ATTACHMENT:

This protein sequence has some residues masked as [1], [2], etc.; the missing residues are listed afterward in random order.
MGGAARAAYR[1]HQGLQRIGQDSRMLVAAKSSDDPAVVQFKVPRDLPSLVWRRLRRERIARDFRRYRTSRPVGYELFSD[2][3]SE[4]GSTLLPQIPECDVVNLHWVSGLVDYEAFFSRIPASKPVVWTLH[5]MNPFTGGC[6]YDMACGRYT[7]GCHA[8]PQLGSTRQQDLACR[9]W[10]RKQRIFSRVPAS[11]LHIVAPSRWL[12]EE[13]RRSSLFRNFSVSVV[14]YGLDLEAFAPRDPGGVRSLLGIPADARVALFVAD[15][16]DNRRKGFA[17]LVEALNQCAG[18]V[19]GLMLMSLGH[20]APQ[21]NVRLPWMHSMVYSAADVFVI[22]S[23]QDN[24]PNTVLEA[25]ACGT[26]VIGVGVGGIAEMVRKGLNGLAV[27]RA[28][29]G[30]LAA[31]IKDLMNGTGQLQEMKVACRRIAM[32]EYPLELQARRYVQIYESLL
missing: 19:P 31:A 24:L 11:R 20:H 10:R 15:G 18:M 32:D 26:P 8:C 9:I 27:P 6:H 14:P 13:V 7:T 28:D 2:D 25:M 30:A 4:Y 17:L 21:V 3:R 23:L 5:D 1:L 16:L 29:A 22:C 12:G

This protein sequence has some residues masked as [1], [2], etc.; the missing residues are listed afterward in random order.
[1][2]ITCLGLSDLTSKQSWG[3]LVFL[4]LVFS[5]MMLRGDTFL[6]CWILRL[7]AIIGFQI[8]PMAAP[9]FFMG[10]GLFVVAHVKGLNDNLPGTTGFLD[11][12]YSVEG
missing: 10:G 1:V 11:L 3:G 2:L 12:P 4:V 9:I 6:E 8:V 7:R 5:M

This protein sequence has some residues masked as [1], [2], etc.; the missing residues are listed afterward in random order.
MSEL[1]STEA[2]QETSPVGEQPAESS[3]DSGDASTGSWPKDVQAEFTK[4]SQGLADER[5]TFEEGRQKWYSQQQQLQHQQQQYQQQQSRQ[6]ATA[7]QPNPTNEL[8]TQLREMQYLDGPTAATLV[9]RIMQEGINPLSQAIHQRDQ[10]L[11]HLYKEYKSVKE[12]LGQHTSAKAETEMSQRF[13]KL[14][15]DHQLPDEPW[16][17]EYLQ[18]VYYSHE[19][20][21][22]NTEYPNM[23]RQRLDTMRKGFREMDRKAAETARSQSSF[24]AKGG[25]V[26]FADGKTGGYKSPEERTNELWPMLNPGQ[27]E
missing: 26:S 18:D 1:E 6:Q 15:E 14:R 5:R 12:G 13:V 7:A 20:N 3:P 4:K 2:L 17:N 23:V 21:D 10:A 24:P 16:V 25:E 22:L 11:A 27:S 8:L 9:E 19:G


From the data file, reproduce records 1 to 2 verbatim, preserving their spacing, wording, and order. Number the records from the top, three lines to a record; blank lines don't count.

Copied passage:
This protein sequence has some residues masked as [1], [2], etc.; the missing residues are listed afterward in random order.
MGGAARAAYR[1]HQGLQRIGQDSRMLVAAKSSDDPAVVQFKVPRDLPSLVWRRLRRERIARDFRRYRTSRPVGYELFSD[2][3]SE[4]GSTLLPQIPECDVVNLHWVSGLVDYEAFFSRIPASKPVVWTLH[5]MNPFTGGC[6]YDMACGRYT[7]GCHA[8]PQLGSTRQQDLACR[9]W[10]RKQRIFSRVPAS[11]LHIVAPSRWL[12]EE[13]RRSSLFRNFSVSVV[14]YGLDLEAFAPRDPGGVRSLLGIPADARVALFVAD[15][16]DNRRKGFA[17]LVEALNQCAG[18]V[19]GLMLMSLGH[20]APQ[21]NVRLPWMHSMVYSAADVFVI[22]S[23]QDN[24]PNTVLEA[25]ACGT[26]VIGVGVGGIAEMVRKGLNGLAV[27]RA[28][29]G[30]LAA[31]IKDLMNGTGQLQEMKVACRRIAM[32]EYPLELQARRYVQIYESLL
missing: 19:P 31:A 24:L 11:R 20:H 10:R 15:G 18:M 32:D 26:P 8:C 9:I 27:P 6:H 14:P 13:V 7:T 28:D 2:D 25:M 30:A 4:Y 17:L 21:V 3:R 23:L 5:D 1:L 16:L 29:A 22:C 12:G

This protein sequence has some residues masked as [1], [2], etc.; the missing residues are listed afterward in random order.
[1][2]ITCLGLSDLTSKQSWG[3]LVFL[4]LVFS[5]MMLRGDTFL[6]CWILRL[7]AIIGFQI[8]PMAAP[9]FFMG[10]GLFVVAHVKGLNDNLPGTTGFLD[11][12]YSVEG
missing: 10:G 1:V 11:L 3:G 2:L 12:P 4:V 9:I 6:E 8:V 7:R 5:M